“One who is equal to friends and enemies, who is equipoised in honor and dishonor, heat and cold, happiness and distress, fame and infamy, who is always free from contamination, always silent and satisfied with anything, who doesn’t care for any residence, who is fixed in knowledge and engaged in devotional service, is very dear to Me.” (Lord Krishna, Bhagavad-gita, 12.18-19)
samaḥ śatrau ca mitre ca
santuṣṭo yena kenacit
bhaktimān me priyo naraḥ
Friend-One: I’ve got a few questions about silence.
Friend-Two: People told you that you talk too much again? I knew I wasn’t the only one [smiling].
F1: Very funny. No, I mean in terms of spiritual life.
F2: I think I know where you’re going with this one. It’s pretty easy to explain, but let’s see if I’m right first.
F1: Okay, you have many people who take vows of silence. And you see this across the different faiths.
F2: Like the Buddhist monks and such?
F1: Or even Christians too. And isn’t there something in Hinduism called the mauna vrata?
F2: Yeah. People go off to the mountains and live in seclusion. If anyone else should happen to come by, they don’t speak at all. Prahlada Maharaja has an interesting take on that.
F1: Oh yeah?
F2: When addressing the Supreme Personality of Godhead in His incarnation of Narasimhadeva, Prahlada said that he would rather speak the glories of the Lord and liberate others in the process than remain silent [Shrimad Bhagavatam, 7.9.44].
F1: Okay, so I guess that begins to answer my question. Prahlada was a child, though, so what could he possibly know? [sarcasm]
F2: That is the power of bhakti-yoga. It works at any age. Prahlada actually got full wisdom while within the womb. He didn’t need to sit under a tree. He didn’t have to spend a lifetime in tapasya, or penance, in order to reach a higher state. He got everything he needed within the womb while hearing from the enlightened Narada Muni.
F1: Have you ever heard the expression that talking is silver and silence is gold?
F2: Yes. It has validity in a lot of circumstances. Even Shri Krishna has several times said that a true hero does not speak much. Such a person is confident in their abilities, and they carry out their duties with detachment. If they are free of doubts, what need is there to boast?
F1: Right. So that’s one in favor of silence. But what about the other viewpoint, the one that criticizes silence? If a person aspiring for success in spiritual life takes a vow of silence, isn’t that a good thing? They’re not bothering anybody. They’re making advancement. What am I missing?
F2: It’s good only if they are prone to speaking too much nonsense. I’m sure you’ve been in those situations. You’re with someone who can’t stop talking. And what they’re telling you has no value, either.
F1: Some would say I am that person [laughing].
F2: Some, but certainly not me [smiling].
F1: So if you don’t blabber on and on about trivial topics, there is no need to be silent?
F2: Think of it this way. Shri Krishna in the Bhagavad-gita says that someone who is always silent is very dear to Him. Silence is included in the list of qualities that make a person dear to Krishna.
F1: Okay, and there can’t be a higher authority than Krishna. He is the Supreme God, the detail behind what so many others only know as an abstract.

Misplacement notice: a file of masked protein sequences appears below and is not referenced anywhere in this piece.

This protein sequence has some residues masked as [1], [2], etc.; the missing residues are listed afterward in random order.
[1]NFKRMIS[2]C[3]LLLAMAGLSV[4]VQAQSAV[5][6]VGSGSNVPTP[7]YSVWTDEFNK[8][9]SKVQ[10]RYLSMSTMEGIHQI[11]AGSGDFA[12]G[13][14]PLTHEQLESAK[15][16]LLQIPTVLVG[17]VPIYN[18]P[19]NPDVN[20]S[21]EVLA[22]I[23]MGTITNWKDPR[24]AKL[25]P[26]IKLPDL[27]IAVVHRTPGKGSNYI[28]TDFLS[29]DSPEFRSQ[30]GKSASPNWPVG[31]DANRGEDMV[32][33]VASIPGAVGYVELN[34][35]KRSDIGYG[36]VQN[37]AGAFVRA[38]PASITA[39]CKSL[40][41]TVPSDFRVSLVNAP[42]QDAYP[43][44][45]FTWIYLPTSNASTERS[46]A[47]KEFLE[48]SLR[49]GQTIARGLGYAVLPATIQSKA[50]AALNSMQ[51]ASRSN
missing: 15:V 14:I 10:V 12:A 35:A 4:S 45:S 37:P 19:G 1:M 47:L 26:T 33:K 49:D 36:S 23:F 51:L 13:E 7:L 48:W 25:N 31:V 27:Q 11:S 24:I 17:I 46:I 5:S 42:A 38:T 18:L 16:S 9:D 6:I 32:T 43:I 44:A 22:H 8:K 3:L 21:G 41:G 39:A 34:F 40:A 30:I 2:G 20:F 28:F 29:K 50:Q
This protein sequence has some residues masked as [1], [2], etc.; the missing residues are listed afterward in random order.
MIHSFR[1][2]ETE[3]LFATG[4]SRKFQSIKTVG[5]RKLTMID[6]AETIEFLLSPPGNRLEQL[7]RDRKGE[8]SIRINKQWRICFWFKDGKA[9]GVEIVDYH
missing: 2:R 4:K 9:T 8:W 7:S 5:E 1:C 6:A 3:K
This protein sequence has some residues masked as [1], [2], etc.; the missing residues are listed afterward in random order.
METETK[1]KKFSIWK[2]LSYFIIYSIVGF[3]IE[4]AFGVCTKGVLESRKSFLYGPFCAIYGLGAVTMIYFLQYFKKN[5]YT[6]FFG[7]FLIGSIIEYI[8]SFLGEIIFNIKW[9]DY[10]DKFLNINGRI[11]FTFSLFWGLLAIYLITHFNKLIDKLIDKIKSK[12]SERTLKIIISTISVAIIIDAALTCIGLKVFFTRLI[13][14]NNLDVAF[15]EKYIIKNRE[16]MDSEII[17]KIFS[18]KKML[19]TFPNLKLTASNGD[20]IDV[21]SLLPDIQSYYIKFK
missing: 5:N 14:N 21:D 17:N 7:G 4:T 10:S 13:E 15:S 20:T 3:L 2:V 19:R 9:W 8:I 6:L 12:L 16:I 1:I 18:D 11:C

F2: Correct. But how did we find out that someone who is always silent is dear to Krishna?
F1: Umm, you just told me.
F2: No, silly, how did anyone find out?
F1: Krishna said it.
F2: Exactly! You can’t say something if you’re remaining silent. After hearing this from Krishna, did Arjuna never speak again?
F1: No, he certainly spoke. He did not take a vow of silence.
F2: So you have to apply common sense. Someone who is always silent in regards to speaking nonsense is very dear to Krishna. If you see your child about to do something dangerous, are you going to keep quiet? If you see money fall out of someone’s pocket, should you keep your mouth shut? Will that be considered pious?
F1: I see what you’re saying.
F2: His Divine Grace A.C. Bhaktivedanta Swami Prabhupada says that one should speak only essential things, and the most essential topic is the Supreme Lord. When glorifying God, there is no need to be silent. Vedic literature is voluminous for this very reason. Sages of the past, who did not speak nonsense, spoke so much about God that we can’t consume everything they said in a single lifetime.
F1: This is starting to make sense. That’s why Prahlada didn’t want to keep quiet. He would rather put his speaking ability to good use.
F2: That’s what separates bhakti-yoga from other disciplines of spirituality. You can use anything that you have for advancing in the spiritual consciousness. If you can speak, put it to good use. If you know that God is great, there is no need to remain silent about it. If you know that He is attractive, kind, merciful, knowledgeable and always living in the heart as the Supersoul, tell those who are interested.
Like parrot with perpetually moving beaks,
Silence recommended for one who too much speaks.
Dear to Krishna this making,
This knowledge from Bhagavad-gita taking.
But this fact from Lord Himself indeed,
Means that for speaking also a need.
Like Prahlada glories of Krishna share,
Speak so that others to become aware.